Designer Drew McGukin was charged with creating the San Francisco home for a repeat client from the East Coast, her Aussie husband, and their toddler son. His goal was to embrace his client’s love of bold statements and wallpaper while creating a warm, inviting home that is easy to live in and entertain. Despite a toddler in the home, every space is livable and made for use. Drew shares his creative process below and the home in the slideshow!

Have you always had an interest in interior design?
I was the kid who constantly rearranged, redecorated and re-accessorized my room. I’m talking over and over again, and I’m not quite sure I’ve ever grown out of that phase. By trade my father is a land surveyor and developer and my mother a florist who has the natural gift of interiors. Somewhere between those two, it was programmed into me to do this.

What requests did your client have for the space?
This home belongs to a wonderful, repeat client of mine. I say “repeat” but from the word go, she and I agreed we didn’t want to do anything in this house we’d done before. Words I live to hear. Her previous projects in Manhattan were her single-in-the-city days. The move to San Francisco’s Pacific Heights neighborhood marked marriage and a baby. Simply put, this house had more to answer for. Light, elegant, and fresh topped their list of wants. Gorgeous art, wonderful fabrics, and “wow” moments topped mine. The final combination feels sophisticated with enough design room to mold and shape to their family and yet unfussy enough so no one falls out if a juice cup falls over.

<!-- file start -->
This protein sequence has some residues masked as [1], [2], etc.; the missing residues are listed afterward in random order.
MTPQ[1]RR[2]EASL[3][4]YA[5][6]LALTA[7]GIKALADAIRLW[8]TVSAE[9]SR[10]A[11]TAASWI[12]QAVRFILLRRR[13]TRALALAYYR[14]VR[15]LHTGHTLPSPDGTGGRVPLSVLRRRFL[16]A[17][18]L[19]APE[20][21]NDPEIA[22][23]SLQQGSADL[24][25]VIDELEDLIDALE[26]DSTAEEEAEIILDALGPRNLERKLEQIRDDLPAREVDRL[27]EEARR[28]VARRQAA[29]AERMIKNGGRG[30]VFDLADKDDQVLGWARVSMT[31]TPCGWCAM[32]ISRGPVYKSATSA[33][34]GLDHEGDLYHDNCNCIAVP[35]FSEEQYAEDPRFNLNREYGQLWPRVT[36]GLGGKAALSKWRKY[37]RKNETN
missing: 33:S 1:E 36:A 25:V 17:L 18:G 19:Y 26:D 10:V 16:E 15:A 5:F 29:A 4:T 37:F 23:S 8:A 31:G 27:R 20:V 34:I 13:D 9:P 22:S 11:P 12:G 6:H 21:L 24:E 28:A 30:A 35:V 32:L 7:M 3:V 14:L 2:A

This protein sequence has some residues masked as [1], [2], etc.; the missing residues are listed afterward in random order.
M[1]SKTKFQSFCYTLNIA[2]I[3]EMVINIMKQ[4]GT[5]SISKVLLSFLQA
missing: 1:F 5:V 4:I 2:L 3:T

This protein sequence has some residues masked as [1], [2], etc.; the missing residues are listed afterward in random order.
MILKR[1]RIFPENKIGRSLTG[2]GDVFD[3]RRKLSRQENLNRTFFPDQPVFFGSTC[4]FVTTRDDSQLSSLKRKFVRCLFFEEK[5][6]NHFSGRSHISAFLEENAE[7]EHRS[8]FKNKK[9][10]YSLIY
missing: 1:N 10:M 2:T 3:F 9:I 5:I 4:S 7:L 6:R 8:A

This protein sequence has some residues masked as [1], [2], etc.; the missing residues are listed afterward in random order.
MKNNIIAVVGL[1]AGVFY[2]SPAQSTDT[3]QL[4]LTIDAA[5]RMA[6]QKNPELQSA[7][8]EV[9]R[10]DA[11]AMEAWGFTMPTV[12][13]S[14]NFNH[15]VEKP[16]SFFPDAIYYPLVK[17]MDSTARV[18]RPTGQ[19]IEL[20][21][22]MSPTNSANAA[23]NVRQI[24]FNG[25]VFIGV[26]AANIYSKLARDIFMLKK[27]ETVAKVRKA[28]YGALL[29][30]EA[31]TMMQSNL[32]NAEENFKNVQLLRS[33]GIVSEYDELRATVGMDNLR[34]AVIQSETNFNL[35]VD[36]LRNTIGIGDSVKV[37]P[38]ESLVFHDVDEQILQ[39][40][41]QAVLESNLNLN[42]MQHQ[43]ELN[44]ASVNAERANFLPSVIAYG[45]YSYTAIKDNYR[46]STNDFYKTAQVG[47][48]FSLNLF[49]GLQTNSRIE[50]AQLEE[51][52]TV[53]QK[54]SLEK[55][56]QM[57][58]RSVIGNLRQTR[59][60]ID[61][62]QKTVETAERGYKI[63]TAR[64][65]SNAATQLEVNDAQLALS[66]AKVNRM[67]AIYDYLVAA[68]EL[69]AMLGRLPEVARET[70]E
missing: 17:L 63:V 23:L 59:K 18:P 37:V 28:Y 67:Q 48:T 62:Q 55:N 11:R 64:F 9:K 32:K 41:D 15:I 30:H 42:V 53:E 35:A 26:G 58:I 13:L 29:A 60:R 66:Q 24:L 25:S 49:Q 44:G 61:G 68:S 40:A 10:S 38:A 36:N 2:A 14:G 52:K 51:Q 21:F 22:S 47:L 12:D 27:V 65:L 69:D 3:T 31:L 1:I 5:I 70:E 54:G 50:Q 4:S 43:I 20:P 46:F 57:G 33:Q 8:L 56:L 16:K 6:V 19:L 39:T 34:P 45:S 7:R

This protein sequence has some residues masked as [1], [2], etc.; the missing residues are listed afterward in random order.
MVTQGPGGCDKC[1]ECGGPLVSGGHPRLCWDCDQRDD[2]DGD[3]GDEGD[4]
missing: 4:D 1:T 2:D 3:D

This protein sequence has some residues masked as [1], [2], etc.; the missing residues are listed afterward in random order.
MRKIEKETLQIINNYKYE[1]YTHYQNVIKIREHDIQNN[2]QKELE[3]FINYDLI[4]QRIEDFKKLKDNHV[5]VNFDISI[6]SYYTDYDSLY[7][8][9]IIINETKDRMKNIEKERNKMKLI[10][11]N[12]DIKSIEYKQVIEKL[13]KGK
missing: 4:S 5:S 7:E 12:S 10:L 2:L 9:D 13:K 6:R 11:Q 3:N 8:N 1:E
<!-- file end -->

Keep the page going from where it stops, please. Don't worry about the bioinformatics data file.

Where design is concerned, I rarely hold back. So when this client who loves wallcoverings said she wanted to use as many as possible, I leaned in with wild abandonment. Honestly, it opened up the entire home. I feel like each room had been languishing under the early 2000s mandate of “greige” everything and ebonized wood details everywhere. In a word that’s heavy. To lighten and brighten became our goal. In the end I feel like we liberated this house.

This project included a major renovation. Where there any challenges during construction?
For challenges we had the usual suspects for San Francisco. Excavating the basement for an elevator to make the house liveable in the later years was a hair-raising process. Custom stair runners that showed up woven for the wrong stairs felt like a day I could have done without. Realizing we’d all fallen out of love with the kitchen we were certain was fine to stay left us juggling to fit in a kitchen remodel in our already over-packed timeline. We fit it in but it felt like the design equivalent of laying on the floor to zip up your skinny jeans. Suck it in. And then there was the day we discovered that a kind-hearted homeless man had moved in during the construction. The silver lining of that was that he cleaned the house and left hidden notes that we’re still finding to this day.

See the home in the slideshow!